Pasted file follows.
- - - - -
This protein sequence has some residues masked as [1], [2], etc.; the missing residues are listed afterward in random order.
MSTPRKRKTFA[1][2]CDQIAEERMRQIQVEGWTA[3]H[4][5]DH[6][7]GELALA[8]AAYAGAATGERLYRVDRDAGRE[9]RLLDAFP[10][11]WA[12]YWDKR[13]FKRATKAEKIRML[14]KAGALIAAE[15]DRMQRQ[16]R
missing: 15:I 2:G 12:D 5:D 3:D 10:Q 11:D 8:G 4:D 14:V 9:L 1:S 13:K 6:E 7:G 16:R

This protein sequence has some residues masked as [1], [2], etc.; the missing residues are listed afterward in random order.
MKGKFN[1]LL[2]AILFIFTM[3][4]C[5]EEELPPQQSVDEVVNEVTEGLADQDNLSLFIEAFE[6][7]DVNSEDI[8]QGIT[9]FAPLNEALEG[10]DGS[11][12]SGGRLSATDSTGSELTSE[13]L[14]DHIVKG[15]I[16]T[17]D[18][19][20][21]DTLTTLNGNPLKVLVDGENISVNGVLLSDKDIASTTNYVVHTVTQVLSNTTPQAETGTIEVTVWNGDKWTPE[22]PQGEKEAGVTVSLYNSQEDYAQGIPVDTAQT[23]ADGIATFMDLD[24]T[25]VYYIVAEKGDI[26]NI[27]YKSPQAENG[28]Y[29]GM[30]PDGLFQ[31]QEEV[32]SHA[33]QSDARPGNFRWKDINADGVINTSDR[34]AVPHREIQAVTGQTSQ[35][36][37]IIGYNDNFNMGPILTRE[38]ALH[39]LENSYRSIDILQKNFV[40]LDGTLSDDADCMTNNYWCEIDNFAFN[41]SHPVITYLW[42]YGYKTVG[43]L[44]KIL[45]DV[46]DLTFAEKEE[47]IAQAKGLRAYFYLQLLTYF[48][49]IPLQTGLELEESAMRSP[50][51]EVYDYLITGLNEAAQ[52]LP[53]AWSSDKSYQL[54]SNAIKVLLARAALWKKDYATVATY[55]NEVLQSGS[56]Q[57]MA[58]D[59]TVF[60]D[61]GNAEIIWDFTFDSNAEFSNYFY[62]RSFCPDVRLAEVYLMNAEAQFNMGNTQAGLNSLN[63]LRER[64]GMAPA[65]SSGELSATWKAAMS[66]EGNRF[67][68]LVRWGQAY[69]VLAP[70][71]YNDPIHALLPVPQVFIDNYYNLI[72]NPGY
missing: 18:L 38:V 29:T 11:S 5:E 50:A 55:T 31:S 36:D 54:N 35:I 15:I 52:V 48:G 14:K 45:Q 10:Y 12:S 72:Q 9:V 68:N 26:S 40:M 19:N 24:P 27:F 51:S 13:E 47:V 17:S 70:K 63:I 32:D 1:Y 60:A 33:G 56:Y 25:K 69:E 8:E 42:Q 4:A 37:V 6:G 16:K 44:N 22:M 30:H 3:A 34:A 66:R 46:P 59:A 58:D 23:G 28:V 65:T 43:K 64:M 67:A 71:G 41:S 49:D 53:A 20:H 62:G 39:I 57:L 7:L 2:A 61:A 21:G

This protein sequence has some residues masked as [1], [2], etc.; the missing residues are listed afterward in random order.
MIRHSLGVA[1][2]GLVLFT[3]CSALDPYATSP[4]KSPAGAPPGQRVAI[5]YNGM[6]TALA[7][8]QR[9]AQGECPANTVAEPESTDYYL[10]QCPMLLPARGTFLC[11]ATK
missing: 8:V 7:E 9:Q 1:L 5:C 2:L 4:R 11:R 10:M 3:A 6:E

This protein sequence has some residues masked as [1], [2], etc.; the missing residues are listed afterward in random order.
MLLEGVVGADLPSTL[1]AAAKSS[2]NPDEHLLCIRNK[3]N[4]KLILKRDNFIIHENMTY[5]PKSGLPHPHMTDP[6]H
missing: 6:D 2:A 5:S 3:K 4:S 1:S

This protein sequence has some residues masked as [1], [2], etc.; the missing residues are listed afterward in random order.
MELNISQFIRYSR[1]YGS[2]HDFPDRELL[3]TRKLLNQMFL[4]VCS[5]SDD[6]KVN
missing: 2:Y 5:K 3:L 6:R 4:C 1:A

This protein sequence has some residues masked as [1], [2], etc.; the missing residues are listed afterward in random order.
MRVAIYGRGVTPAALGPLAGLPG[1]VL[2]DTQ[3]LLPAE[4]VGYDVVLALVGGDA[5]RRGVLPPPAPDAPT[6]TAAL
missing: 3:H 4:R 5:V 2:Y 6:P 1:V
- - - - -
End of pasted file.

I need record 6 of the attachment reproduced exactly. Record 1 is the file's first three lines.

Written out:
This protein sequence has some residues masked as [1], [2], etc.; the missing residues are listed afterward in random order.
MRVAIYGRGVTPAALGPLAGLPG[1]VL[2]DTQ[3]LLPAE[4]VGYDVVLALVGGDA[5]RRGVLPPPAPDAPT[6]TAAL
missing: 3:H 4:R 5:V 2:Y 6:P 1:V